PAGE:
When Morrison registered the Cannon Street All-Stars for the district tournament the following year, it put Morrison, the All-Stars, and the forces of integration on a collision course with Danny Jones, Thomas Waring, Senator Storm Thurmond, and the state's political establishment. The Brown decision prompted Waring and Thurmond to call for massive resistance against any attempt to end segregation. 'Segregationists believed that any crack in white solidarity constituted an existential threat to white supremacy.' Richard Gergel, a federal judge in Charleston, said.

Jones did not object when Morrison told him he wanted to start a Black Little League because he thought its players would stay on their own diamonds and white players would stay on theirs. Jones supported baseball for African American children, but he drew the line at Blacks and whites playing on the same field. Jones had no reason to think that Morrison would register his team in the district tournament. Morrison's 'dastardly act.' as Jones called it, was an act of belligerence."

Wednesday, April 20, 2022

Giants Rebound To Take 3rd Game Of Set From Mets

Brandon Belt running back to the Giants dugout after he crossed the plate on his home run. Photo by Jason Schott.

The San Francisco Giants jumped out to an early lead, and it held up as they beat the Mets, 5-2, on Wednesday night at Citi Field. The Mets, who entered the day with the best record in the National League, fell to 9-4, while the Giants improved to 8-4.

Tuesday, April 19, 2022

Mets-Giants Game 2: Scherzer Makes His Home Debut A Memorable One


Max Scherzer walking off the mound after one after one of his many strikeouts. Photo by Jason Schott.

Max Scherzer made his Citi Field debut as a member of the Mets after they pulled off an astonishing come-from-behind win in the first game of their doubleheader with the San Francisco Giants on Tuesday.

Mets-Giants Doubleheader Game 1: Mets Storm Back To Win It In 10

The Mets mob Francisco Lindor after his hit won the opening game of the doubleheader. Photo by Jason Schott.

After a rainout Monday, the Mets and Giants opened their series on Tuesday with an old-fashioned one-admission doubleheader that was a thriller. The Mets came from three runs down to take the opening game, 5-4, in 10 innings.

It was another cold day at Citi Field. Photo by Jason Schott.


The Mets didn't waste any time getting a lead in this one in the bottom of the first, as Starling Marte singled, stole second, reached third on a throwing error on the attempt, and then came home on a wild pitch by Giants starter Alex Cobb.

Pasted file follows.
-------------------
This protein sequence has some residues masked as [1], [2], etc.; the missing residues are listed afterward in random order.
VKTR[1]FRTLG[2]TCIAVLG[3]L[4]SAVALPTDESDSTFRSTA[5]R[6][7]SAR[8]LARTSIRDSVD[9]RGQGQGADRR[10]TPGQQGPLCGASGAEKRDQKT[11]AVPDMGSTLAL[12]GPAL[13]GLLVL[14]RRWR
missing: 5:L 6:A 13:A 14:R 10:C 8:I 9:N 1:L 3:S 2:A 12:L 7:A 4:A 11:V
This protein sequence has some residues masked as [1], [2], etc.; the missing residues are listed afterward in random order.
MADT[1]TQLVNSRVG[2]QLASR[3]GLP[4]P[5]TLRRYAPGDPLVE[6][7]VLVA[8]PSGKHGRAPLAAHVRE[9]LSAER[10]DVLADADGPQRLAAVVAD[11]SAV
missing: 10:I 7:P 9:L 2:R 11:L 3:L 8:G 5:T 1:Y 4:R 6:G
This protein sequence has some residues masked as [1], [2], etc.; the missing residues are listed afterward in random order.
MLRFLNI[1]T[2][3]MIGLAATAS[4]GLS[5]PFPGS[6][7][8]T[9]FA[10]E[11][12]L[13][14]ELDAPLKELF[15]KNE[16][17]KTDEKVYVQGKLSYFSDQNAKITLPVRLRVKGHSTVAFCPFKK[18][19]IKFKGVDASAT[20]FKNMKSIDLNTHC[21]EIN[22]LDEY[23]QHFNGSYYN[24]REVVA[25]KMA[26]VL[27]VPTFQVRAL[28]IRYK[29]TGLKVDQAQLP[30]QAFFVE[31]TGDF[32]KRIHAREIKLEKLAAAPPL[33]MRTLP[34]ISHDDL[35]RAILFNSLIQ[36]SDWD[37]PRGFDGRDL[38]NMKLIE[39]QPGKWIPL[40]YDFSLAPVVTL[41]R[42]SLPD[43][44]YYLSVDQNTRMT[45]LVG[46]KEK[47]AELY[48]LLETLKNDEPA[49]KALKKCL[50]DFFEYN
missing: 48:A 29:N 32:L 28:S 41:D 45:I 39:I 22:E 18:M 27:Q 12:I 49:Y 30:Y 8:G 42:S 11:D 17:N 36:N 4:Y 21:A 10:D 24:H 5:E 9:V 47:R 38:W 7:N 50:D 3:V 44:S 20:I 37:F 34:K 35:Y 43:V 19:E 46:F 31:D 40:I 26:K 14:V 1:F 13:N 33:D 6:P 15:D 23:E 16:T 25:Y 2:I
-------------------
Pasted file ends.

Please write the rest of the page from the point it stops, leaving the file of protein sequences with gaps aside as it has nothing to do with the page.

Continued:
The Giants didn't take long to respond against Mets starter Tylor Megill. In the second, Joc Pederson launched a home run to center field to tie it, and Jason Vosler got an RBI single to make it 2-1.

In the third, Mike Yastrzemski singled, Brandon Belt walked to open the inning, and then with two out, Brandon Crawford singled them both home to make open up a 4-1 lead for the Giants.

Cobb was cruising with that lead until the 5th, when J.D. Davis singled (he was then erased on a force out by Travis Jankowski) and James McCann doubled. The lineup turned over to bring up Jeff McNeil, and he laced a two-run double to pull the Mets within 4-3. Cobb suffered a hamstring injury coming off the mound and exited the game.

Dominic Leone came in for San Francisco and retired Starling Marte for the second out of the inning on a ground out before allowing a double to Francisco Lindor to tie the game at 4.

Despite the tough start, Megill hung around and gave the Mets six innings, ending his day by retiring San Francisco in order in the sixth. He allowed four runs (all earned) on seven hits, with two walks and four strikeouts, in what of those old-fashioned outings that a starter is allowed to work through their issues and have a quality start.

Joely Rodriguez came in for the Mets in the seventh and retired San Francisco in order, and Seth Lugo worked around a two-on, one-out jam in the eighth to keep it tied.

The Mets had a golden opportunity to win it in the ninth when San Frnacisco turned to tall right-hander Camilo Doval. He started the inning by walking Eduardo Escobar and Robinson Cano, and then Luis Guillorme (who was pinch-hitting for J.D. Davis) laid down a perfect bunt to move them over to second and third with one out.

Doval settled down and struck out Travis Jankowski looking for the second out, and did the same thing to Dom Smith, who was pinch-hitting for catcher James McCann, to end the frame.